ADG Explores Crater Lake National Park!

ADG Explores Crater Lake National Park!

Molly Mann, ADG’s Director of Social Media, Communications Expert, Customer Service Guru, and Star Wars Aficionado, recently traveled west to see three National Parks! Today we learn about the last park she explored on her journey, Crater Lake National Park.

A Mission to See All 63 American National Parks

With well over 300 original illustrations and more to come, ADG’s 63 Illustrated National Parks Collection is one of our most popular art collections. Many years ago, the collection sprang from an idea to create vintage-style poster art and travel art for every National Park. Around that same time, Joel Anderson – ADG’s founder and Creative Director – decided his artists and staff should see the parks in person to garner real-life inspiration and capture reference photos for future art.


Since then, ADG staff and artists have taken some time each year to travel into National Parks across the country to take photos, record their experiences, and become inspired. Today, we interview Molly as she departs Redwood National and State Parks (visit our Blog Page to read about Molly’s adventure in the Redwoods). Now we’re picking up with Molly as she heads north from California and makes her way to Oregon’s Crater Lake National Park.

Northbound to Crater Lake

After spending two days exploring Redwood National and State Parks, Molly drove north from northern California into and through Oregon, heading towards Crater Lake National Park. Molly reported seeing an abundance of farmland in Oregon, the verdant, rolling fields and hillsides with mountains on the horizon a testament to some of the best agricultural production in the region. When she arrived near the park, Molly stayed at a cute little Airbnb on a cattle ranch!

After a welcome night’s rest and a good breakfast, Molly ventured into Crater Lake National Park, first stopping at the visitor center and the on-site lodge. Then Molly hiked Discovery Trail near Wizard Island and returned to the lodge for a leisurely rest on one of the porch’s many old-timey rocking chairs.

On the second day in Crater Lake, Molly toured the park’s north section, even though she couldn’t access many of the trails in the region because of late-season snowfall. A campground nearby had a restaurant right next to it, a camp store, and an ice cream shop. Nearing the end of her journey, Molly took this time to enjoy some of the local attractions around Crater Lake, like Beckie’s Cafe, a registered historical landmark. Last but not least, Molly visited the last Blockbuster TV Rental on Earth in nearby Bend, Oregon!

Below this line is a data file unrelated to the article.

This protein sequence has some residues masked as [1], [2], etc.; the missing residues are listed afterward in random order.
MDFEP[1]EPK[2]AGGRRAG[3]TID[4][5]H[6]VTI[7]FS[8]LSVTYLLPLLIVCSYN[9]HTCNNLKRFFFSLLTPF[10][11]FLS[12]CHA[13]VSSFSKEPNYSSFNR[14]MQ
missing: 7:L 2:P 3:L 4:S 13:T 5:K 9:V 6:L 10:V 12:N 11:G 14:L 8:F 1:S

Visiting North America’s Deepest Lake

At 1,943 feet deep, Crater Lake is the deepest lake in America. But that is just one of the interesting characteristics of a lake that lives inside the huge caldera of an ancient volcano. We got to sit down with Molly and ask her a few questions about what made the final leg of her journey so special.

ADG: We got the overview of your trip to Crater Lake, and now we’re curious, what were your thoughts about accommodations, transportation, and food? Any advice for others planning a trip to Crater Lake National Park?

Molly: Staying at an Airbnb on a ranch near the park was the best idea because there weren’t many accommodations nearby. Also, check out the local market and see the groceries and the organic food at this little hole-in-the-wall called Jo’s Organic Grocery. It was so great! We got all the good food we needed there.

ADG: What was inspiring about this park? What was your favorite aspect of the park?

Molly: Just the fact that I could get there was incredible. It reminded me of a time when my grandmother told me how my generation could go on adventures that her generation had only dreamed of doing and that my generation should take advantage of that. It makes me humble and appreciative of my ability to go to these places. As for the park, some cool legends and myths connected to the lake were also really interesting and inspiring.

ADG: What sort of tips do you have for enjoying the park? Maybe for things that people who’ve never been there might not think of?

Molly: Yes. The weather that high up in elevation is unpredictable. That’s why you should be prepared for any weather, even in the summer. Besides being prepared, just being positive, you know? Be willing to have an unpredictable experience. In the world we’re in today, we want more and more and more, and traveling, you have to shift your expectations because things happen with weather and whatnot that you can’t always account for. I couldn’t see a huge section of Crater Lake because of snowfall, so I adjusted my plans and rolled with it. I still had a great time and saw some areas of the park I probably wouldn’t have seen otherwise.

ADG: Any underrated aspects of Crater Lake?

Molly: Absolutely. The lodge was super underrated! Most folks go to parks to get into nature, but I highly recommend checking out the lodge if you’re going to Crater Lake. It’s a cool history lesson and a great place to relax, rest, and learn about the region's past, present, and future.

Looking to the Future

As we closed our interview with Molly, we asked her what was next for her, travel-wise. She said her Adventure Guide is getting pretty full, but there's still many parks she needs to check off her list, like those in the Southwest and the Pacific Northwest, but she didn’t give us any hard dates on when she’ll hit the road next.

Stay tuned, though, because if there’s one thing every ADG employee has in common, it’s our love for travel!

See you on the trail,

-Ren Brabenec
Anderson Design Group Staff Writer

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